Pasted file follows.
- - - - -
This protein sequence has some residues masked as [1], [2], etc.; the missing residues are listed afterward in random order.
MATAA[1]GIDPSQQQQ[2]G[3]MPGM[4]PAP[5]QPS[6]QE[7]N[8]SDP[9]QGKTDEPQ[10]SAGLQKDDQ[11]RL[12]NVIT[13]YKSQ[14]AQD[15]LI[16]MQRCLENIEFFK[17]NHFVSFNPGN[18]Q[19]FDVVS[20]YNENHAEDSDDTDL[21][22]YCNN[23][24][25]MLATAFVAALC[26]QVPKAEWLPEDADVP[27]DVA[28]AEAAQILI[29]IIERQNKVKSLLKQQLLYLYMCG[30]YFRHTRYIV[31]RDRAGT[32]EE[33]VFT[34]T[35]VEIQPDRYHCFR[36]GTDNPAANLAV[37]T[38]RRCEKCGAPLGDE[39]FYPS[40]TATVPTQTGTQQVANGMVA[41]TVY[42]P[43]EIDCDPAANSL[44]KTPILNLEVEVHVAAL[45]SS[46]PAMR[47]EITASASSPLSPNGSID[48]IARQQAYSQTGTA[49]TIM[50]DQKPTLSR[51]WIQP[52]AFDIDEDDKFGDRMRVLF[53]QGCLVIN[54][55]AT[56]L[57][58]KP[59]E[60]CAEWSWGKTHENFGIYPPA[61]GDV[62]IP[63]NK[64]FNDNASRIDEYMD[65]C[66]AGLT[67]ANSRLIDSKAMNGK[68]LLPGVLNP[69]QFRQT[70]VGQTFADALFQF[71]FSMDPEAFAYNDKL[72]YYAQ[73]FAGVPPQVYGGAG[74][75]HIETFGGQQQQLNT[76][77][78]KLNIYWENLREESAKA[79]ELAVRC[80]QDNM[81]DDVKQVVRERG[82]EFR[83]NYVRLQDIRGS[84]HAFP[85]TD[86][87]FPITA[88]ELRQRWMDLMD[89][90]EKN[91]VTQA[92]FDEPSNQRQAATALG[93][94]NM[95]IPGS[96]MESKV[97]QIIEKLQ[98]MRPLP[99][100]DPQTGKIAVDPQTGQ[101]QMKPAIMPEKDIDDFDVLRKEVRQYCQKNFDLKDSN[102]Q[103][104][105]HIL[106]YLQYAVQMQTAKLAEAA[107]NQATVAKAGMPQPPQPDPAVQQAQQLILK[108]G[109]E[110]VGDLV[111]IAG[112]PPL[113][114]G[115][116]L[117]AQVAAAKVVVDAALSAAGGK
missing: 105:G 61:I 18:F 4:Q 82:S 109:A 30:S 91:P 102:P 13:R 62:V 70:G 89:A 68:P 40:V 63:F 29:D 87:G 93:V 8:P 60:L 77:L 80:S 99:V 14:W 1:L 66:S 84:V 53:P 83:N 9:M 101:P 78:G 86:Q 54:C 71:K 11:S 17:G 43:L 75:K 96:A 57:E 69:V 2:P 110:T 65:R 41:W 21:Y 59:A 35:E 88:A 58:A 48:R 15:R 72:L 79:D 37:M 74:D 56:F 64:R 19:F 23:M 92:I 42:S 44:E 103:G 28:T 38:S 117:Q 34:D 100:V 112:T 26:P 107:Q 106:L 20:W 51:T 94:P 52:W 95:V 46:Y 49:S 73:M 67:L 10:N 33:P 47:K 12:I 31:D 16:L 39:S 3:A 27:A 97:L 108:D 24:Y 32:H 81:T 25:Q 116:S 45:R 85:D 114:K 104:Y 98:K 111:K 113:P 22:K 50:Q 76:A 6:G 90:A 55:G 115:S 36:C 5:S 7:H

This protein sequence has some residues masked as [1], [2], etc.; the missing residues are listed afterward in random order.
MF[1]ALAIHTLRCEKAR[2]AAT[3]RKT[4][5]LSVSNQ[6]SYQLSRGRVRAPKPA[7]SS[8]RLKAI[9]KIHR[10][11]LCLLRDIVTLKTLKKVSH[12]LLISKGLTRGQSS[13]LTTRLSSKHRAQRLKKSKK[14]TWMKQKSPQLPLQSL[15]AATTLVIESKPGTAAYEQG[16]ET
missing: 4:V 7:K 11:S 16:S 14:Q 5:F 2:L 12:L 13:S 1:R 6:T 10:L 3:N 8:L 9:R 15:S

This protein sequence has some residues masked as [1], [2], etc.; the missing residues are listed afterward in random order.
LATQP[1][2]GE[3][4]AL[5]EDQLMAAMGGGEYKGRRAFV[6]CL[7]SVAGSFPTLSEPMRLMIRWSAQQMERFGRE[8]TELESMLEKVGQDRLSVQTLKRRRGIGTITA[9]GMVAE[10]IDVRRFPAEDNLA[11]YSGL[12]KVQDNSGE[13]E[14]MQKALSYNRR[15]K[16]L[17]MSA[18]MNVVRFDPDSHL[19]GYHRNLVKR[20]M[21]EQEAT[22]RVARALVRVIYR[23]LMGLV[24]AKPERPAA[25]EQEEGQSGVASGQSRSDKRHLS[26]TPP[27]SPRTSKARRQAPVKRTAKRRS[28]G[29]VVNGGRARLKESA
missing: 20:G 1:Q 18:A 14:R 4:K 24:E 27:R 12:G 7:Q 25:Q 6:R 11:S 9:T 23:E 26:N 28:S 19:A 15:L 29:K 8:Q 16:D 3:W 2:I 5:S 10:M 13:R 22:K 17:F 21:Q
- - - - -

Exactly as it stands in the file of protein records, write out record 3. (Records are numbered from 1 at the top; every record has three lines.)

This protein sequence has some residues masked as [1], [2], etc.; the missing residues are listed afterward in random order.
LATQP[1][2]GE[3][4]AL[5]EDQLMAAMGGGEYKGRRAFV[6]CL[7]SVAGSFPTLSEPMRLMIRWSAQQMERFGRE[8]TELESMLEKVGQDRLSVQTLKRRRGIGTITA[9]GMVAE[10]IDVRRFPAEDNLA[11]YSGL[12]KVQDNSGE[13]E[14]MQKALSYNRR[15]K[16]L[17]MSA[18]MNVVRFDPDSHL[19]GYHRNLVKR[20]M[21]EQEAT[22]RVARALVRVIYR[23]LMGLV[24]AKPERPAA[25]EQEEGQSGVASGQSRSDKRHLS[26]TPP[27]SPRTSKARRQAPVKRTAKRRS[28]G[29]VVNGGRARLKESA
missing: 20:G 1:Q 18:A 14:R 4:K 24:E 27:R 12:G 7:Q 25:Q 6:R 11:S 9:T 23:E 26:N 28:S 19:A 15:L 29:K 8:Q 16:D 3:W 2:I 5:S 10:M 13:R 22:K 17:F 21:Q